12 Questions to Help New Leaders Thrive in a New Ministry Position

Congratulations! You made it! You’re the new leader. Now what?

I know you’re supposed to always look like you know what you’re doing but — truth be told — new leaders often don’t even know where to start. They drift around for a month or so, smiling a lot, ordering new stationery while they act as if they’ve got it covered.

I came across this all-too-familiar scenario recently while coaching a young executive at a non-profit. He had been moved unexpectedly to a new division after achieving some success in another department. The move caught him by surprise, but he threw himself into it with all the energy he could find.

When we first met, I asked the young executive what questions he had. He sheepishly shrugged his shoulders and admitted, “I’m not even sure what questions I should be asking.”

I suspect he’s not alone. As I thought back over times when I’ve tackled a new leadership position, I remembered the same uncertainty. I also recalled 12 questions I asked or — knowing what I know now — wish I had asked.

It’s an impartial list, of course, but these 12 questions should help any new leader prepare to thrive in a new position.

1. Who are the key influencers on your new team? It shouldn’t take long to figure out who everyone already respects and follows. They can make or break you. By applying the 80/20 principle, plan to invest a disproportionate amount of time with these key influencers to gain their buy-in before getting too far into your new digs. If you don’t, you might not stay long.

2. What exactly is expected of you? The last few times I’ve started a new position, I took the time to unpack the job description in great detail. I ended up with an outline of my duties that filled 8-10 pages, typed, single-spaced. I only reviewed my outline annually after that, but the process of breaking it all down can help you be sure you’re not missing anything that might surprise you later.

3. What exactly are you expected to do? This question from John Maxwell is one you need to ask of your supervisor. I’m amazed at how often it isn’t asked, only assumed — until later when performance evaluations are due. Too late. Better to ask specifically up front to help you know what you are personally expected to do and what you can delegate to others.

4. How will your success be measured? I am again surprised by how few leaders, especially in ministry and non-profits, ever ask this question. Most of us thrive when we know the standards being used to evaluate us and become paranoid or even resentful when we find out after the fact that we didn’t measure up. Get clarity by asking clearly.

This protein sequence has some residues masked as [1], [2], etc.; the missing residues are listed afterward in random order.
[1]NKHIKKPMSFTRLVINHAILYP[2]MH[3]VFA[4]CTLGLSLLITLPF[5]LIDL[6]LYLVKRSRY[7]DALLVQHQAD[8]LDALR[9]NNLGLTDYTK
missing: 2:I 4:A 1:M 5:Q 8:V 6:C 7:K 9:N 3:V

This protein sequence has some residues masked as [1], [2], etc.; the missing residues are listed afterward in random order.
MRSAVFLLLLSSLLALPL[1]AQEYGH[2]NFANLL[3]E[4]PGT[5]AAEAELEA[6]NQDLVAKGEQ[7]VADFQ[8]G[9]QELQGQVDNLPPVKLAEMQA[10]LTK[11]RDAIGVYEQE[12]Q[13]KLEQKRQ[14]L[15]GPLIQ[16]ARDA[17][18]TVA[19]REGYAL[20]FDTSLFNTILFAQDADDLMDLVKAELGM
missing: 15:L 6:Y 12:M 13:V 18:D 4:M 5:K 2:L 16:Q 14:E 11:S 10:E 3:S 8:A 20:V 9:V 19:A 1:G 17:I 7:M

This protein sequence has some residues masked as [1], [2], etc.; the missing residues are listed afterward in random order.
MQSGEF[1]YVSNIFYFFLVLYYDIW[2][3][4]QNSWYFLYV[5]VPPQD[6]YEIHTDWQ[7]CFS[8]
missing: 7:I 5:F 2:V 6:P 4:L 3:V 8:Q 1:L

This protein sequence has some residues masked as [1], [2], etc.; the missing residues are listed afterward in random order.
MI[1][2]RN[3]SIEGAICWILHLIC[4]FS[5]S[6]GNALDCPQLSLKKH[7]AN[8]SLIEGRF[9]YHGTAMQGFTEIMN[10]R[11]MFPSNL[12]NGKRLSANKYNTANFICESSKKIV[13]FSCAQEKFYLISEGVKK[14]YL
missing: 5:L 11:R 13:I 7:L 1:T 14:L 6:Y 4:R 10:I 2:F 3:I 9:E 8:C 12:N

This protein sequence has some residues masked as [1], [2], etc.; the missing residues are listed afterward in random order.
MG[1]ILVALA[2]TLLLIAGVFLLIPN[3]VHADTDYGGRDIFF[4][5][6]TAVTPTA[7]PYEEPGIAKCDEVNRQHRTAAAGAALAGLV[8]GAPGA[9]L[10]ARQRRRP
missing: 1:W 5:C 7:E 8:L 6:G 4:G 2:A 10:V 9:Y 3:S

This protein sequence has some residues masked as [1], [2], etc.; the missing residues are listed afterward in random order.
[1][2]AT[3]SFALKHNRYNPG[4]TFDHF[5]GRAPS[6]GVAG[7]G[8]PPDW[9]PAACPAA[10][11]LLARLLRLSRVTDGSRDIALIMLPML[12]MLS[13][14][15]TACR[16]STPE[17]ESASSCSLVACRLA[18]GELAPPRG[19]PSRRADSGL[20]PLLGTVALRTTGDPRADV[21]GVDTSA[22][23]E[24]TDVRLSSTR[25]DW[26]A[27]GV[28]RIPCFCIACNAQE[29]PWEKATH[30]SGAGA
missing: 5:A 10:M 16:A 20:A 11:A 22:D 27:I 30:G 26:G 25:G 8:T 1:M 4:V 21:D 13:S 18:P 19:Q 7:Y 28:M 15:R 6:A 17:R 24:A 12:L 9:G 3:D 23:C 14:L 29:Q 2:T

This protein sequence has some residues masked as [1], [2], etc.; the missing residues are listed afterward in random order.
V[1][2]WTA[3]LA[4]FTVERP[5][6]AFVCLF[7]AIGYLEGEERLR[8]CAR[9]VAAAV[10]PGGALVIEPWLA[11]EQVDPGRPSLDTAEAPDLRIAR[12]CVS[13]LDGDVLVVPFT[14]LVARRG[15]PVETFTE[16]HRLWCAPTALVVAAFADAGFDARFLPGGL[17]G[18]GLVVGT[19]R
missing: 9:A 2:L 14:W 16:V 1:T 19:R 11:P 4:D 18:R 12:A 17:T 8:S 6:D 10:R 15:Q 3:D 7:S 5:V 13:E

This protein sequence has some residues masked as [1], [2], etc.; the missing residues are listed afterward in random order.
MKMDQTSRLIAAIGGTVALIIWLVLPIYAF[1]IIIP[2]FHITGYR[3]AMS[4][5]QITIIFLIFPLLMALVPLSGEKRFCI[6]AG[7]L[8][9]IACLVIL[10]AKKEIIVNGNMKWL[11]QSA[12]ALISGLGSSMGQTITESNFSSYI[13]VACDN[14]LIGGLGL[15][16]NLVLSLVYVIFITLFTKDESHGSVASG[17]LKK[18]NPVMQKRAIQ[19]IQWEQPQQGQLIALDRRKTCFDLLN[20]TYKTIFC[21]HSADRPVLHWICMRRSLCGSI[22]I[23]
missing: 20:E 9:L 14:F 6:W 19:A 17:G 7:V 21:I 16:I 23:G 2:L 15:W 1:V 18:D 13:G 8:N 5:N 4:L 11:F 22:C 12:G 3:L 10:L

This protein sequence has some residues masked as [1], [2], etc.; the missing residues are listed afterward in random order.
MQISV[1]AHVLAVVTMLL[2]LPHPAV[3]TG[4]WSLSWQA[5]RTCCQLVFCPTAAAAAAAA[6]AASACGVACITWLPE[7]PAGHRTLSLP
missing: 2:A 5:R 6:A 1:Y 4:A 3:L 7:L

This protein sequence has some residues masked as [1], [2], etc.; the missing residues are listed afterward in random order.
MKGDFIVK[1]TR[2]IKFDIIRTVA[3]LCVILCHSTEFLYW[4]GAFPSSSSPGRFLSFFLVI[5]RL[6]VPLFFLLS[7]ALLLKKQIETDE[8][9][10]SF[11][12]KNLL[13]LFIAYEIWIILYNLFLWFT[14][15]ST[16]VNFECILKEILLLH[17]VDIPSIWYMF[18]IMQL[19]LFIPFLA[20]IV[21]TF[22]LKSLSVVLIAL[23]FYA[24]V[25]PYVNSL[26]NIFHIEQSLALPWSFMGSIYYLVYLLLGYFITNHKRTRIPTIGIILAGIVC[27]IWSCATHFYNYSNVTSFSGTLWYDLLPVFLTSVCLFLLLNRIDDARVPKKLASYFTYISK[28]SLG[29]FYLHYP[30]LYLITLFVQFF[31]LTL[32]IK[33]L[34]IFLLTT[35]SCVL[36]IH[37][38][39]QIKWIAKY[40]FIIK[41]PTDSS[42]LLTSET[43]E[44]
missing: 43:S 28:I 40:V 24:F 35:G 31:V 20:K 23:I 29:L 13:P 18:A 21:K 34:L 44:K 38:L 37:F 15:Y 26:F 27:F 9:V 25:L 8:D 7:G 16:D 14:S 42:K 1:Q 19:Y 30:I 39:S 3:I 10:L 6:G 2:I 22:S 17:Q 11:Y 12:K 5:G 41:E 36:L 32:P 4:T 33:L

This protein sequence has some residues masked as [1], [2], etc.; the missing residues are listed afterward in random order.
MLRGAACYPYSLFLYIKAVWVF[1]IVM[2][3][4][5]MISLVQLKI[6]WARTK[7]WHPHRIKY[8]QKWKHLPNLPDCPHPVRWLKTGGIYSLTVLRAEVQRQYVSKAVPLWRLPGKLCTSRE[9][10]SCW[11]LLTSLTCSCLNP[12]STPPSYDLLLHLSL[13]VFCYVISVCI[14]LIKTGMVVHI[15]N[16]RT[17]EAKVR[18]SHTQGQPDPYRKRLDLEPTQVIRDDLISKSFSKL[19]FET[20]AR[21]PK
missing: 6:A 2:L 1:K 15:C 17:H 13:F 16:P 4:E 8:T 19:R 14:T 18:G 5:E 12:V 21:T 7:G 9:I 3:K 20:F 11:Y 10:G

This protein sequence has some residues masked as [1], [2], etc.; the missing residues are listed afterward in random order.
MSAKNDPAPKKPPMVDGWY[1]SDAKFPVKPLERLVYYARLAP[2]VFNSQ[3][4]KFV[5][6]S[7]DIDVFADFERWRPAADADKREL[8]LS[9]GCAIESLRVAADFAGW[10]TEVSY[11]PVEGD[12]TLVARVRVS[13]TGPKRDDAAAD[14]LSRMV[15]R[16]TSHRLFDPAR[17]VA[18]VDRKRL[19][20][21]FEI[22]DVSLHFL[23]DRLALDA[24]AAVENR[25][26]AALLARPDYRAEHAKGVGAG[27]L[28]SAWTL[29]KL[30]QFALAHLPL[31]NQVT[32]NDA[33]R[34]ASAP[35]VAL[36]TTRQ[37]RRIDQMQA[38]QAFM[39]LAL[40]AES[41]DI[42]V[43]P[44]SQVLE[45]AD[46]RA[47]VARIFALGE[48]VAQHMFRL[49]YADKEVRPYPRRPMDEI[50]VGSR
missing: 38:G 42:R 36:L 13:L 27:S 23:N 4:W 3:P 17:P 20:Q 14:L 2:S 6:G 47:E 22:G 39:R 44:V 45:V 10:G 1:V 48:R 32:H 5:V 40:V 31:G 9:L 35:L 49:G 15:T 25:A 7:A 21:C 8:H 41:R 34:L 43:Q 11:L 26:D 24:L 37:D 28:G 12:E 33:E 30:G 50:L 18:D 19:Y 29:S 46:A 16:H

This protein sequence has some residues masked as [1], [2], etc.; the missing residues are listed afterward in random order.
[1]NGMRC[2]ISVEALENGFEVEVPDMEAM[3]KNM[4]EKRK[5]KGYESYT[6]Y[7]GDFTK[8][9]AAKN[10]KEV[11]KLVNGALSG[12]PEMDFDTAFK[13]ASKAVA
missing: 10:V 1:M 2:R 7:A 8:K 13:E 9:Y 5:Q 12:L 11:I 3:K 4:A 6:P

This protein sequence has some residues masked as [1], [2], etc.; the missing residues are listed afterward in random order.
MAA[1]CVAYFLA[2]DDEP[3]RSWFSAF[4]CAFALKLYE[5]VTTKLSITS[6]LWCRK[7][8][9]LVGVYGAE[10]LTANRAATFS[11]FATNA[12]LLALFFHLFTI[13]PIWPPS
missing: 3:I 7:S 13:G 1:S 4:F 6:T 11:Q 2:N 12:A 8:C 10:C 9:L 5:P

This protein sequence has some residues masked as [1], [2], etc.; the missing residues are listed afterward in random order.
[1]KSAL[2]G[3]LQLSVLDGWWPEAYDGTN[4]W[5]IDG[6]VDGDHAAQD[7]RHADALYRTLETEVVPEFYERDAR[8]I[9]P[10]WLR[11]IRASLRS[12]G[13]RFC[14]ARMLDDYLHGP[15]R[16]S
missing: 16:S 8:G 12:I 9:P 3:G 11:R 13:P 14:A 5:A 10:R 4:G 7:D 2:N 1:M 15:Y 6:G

5. How are you perceived by your new team? Our own self-image seldom matches reality. Just because you think you’re awesome, doesn’t mean anyone else on your new team does — or cares about your previous success. In some cases, you might even detect resistance to your arrival because of your success elsewhere.

6. Are you talking enough? Silence speaks. When we choose to say nothing, we’re still saying something. We’ve simply surrendered control of the message. Your team will fill in the silence by reaching into their own insecurities. And that can’t be good. The absence of intentional communication is communication.

7. Have you enlisted a coach or mentor to guide you? Let’s face it. You’re in uncharted waters. Your new position requires insight and wisdom you just don’t have yet. If it doesn’t, you’re probably not in the right position. Recruit a coach — or several — who have been there, done that. They can save you a lot of pain.

8. Are you ready to pay the price to grow? Every learning curve requires a high initial investment of time and energy — but the payoff can be huge. That’s just part of the deal. But the curve is also the place to grow like nowhere else. The greatest potential for the most explosive personal growth is found only in the curve. Prepare to lean into it. Just for a little while.

9. Are you protecting what empowers you? As you tackle the curve, the leadership process will drain you quickly if you don’t protect what energizes you. It might be family time, physical exercise, spiritual growth — whatever it is for you, fiercely defend it or you’ll burn out before your team is done with the donuts you bought them.

10. Are you leaving a margin for what you don’t know? As Catalyst CEO Brad Lomenick put it in his recent post Make Time for Margins, “Margin in our lives overall creates options. Options to pursue dreams, think, pray, relax, meditate, process, grow and ultimately live life more fully.” Expect the unexpected. Plan for it. And be happier because of it.